What I am reading: the poetry of Les Murray

My Master of Arts in Creative Writing course requires quite a deal of reading as well as the writing assignments. Last term I had to write a research paper on a well known poet. The focus had to be half on the life of the poet with the balance being an analysis of the poet’s work.

I chose to study the Australian poet Les Murray. He is regarded internationally as one of the most talented poets currently writing in English. He is arguably regarded by many as Australia’s best poet. That is a big claim and, having read fair slabs of his poetry in recent weeks, I would have to concur.

I found it challenging to obtain a true grasp of the scope of Murray’s poetry. It is so vast, so broad in subject matter and he has probably been Australian’s most prolific poet to date. It is hard to summarise and categorize such an extensive oeuvre. Despite this difficulty, some themes do stand out. It can be said without contradiction that his poetry is rich and amazingly diverse.

He is also acknowledged as a master of linguistic dexterity, playing with words like a child building a magnificent structure with simple toy blocks. I believe that Les Murray is the quintessential Australian landscape poet. Other poets may be able to capture the essence of the Australian landscape, but none have been able to do this on a consistent basis over such a length of time and in so many poems.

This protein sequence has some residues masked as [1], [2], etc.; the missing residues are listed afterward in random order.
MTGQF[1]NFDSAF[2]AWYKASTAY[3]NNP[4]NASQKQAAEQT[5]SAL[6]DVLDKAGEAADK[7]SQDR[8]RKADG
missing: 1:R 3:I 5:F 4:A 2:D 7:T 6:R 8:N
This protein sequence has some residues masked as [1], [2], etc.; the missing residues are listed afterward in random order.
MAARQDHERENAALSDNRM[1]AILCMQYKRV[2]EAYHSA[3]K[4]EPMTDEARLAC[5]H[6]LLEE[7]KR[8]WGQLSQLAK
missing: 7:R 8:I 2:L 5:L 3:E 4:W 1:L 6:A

Murray, L. and Lehmann, G, 1965, The Ilex Tree. ANU Press, Canberra.

Murray, Les, 1983, The People’s Otherworld. Angus and Robertson, Sydney

Murray, Les, 1987, The Daylight Moon. Angus and Robertson, Sydney.

Murray, Les, 1996, Subhuman Redneck Poems. Duffy and Snellgrove, Potts Point.

Murray, Les, 1998,  New Selected Poems. Duffy and Snellgrove, Potts Point.


2 Responses to “What I am reading: the poetry of Les Murray”

  1. […] I wrote about having read a great deal of the poetry of the Australian poet Les Murray. This was in preparation for writing a research paper for one of the units I am studying for my […]

  2. […] What I am reading: the poetry of Les Murray – this includes a short bibliography of books consulted […]